Fewer phrases are more defensive because fewer subjects generate such emotions. Raising or training children is something most of us learned by trial and error. Few of us really knew or fully understood what we were doing until after the fact. First time parents are all novices. But so are many two-time, or three-time or four-time parents.
The phrase is troublesome though because it depicts a rigid refusal to be taught. It comes from a person whose defenses are so set that no good advice will be given a chance to land on fertile ground. Like the parable of the sower, good scriptural advice on training children falls on stony ground where it cannot germinate. A heart that utters such a phrase is a sad commentary on the parents, but it’s the children, the family and the congregation who suffer most.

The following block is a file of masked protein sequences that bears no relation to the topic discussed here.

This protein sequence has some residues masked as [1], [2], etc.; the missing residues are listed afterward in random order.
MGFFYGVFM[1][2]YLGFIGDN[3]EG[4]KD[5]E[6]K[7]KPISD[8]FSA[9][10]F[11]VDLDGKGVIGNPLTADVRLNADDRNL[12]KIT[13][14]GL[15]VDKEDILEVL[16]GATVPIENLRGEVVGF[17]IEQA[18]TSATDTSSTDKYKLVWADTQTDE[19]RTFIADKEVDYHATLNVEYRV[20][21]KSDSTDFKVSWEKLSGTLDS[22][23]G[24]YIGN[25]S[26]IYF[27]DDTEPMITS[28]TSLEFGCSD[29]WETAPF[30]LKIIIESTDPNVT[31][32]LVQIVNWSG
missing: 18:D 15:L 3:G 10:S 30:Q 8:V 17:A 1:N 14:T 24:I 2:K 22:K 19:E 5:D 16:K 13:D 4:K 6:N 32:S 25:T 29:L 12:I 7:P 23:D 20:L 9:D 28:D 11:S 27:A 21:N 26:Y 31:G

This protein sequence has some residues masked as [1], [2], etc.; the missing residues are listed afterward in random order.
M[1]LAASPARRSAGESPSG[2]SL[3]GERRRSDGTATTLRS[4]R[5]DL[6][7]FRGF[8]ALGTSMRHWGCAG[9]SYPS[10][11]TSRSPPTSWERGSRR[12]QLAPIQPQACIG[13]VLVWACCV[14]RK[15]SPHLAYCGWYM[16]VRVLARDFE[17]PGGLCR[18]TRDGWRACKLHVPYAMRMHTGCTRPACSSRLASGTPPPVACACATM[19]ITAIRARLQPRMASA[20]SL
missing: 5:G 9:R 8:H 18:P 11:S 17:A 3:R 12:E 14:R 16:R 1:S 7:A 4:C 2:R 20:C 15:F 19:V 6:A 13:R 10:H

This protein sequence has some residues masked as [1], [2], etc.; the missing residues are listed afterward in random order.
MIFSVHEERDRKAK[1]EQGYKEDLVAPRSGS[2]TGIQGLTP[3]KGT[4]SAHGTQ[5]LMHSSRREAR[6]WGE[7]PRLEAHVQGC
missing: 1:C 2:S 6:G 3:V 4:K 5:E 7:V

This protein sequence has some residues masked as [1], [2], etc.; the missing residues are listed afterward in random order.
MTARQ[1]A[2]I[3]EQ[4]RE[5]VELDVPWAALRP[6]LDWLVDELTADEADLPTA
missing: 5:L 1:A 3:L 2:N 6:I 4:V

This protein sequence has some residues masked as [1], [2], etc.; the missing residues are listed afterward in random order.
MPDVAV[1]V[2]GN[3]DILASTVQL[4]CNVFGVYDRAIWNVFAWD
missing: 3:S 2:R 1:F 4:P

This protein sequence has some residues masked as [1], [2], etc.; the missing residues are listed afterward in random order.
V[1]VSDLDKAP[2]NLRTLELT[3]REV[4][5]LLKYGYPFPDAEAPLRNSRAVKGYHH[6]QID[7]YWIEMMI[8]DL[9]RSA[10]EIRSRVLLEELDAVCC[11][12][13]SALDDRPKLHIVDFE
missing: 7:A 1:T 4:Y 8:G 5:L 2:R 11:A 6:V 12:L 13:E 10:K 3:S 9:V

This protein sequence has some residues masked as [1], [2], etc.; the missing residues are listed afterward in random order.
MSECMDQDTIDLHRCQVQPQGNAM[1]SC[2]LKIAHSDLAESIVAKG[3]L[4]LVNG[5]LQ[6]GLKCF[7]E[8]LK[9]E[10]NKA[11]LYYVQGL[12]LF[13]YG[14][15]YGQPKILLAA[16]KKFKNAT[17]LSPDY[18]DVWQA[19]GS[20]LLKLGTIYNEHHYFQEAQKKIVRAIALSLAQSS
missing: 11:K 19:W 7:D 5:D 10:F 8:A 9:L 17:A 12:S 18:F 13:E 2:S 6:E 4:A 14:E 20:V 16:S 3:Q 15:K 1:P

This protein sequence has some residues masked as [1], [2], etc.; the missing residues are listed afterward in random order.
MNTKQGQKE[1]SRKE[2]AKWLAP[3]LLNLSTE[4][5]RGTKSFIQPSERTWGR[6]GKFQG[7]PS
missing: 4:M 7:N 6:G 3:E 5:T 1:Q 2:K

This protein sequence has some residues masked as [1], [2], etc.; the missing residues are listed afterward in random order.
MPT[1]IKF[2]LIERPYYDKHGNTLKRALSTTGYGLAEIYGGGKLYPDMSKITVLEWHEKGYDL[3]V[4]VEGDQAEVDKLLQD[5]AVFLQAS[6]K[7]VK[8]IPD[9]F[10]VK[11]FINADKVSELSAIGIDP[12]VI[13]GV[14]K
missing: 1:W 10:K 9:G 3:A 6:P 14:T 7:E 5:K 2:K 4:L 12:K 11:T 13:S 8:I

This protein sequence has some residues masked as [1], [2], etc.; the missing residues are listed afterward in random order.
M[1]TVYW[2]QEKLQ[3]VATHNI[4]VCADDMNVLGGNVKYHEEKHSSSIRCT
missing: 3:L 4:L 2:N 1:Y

Those of us with grown children know a thing or two. Those of us who have raised faithful Christian children, who are now having children of their own, know much more than a thing or two. God didn’t impart some special measure of parenthood genius on us. We just happened to be people capable and willing to learn from His Word, and from the sound advice of others.
I’m not a prophet, but I’m now a grandfather with two adult Christian children with families of their own. I’m not able to foresee the future, but I do possess a modest amount of wisdom and knowledge. I can look at the picture and tell you that if that picture is typical of this home (and it may not be, I don’t know) then the children are highly likely to have little clue about how to care for a home, or their own things. Many other issues could stem from being raised in such an environment as this. I could deduce many things that would likely be true. Not because I’m a prophet (I’m not), but because I’ve seen it before. The odds are not favorable for a good outcome.
The scriptures speak of blindness, deception and being misled. I’m reminded of this verse, Prov. 4:19 “The way of the wicked is as darkness: they know not at what they stumble.”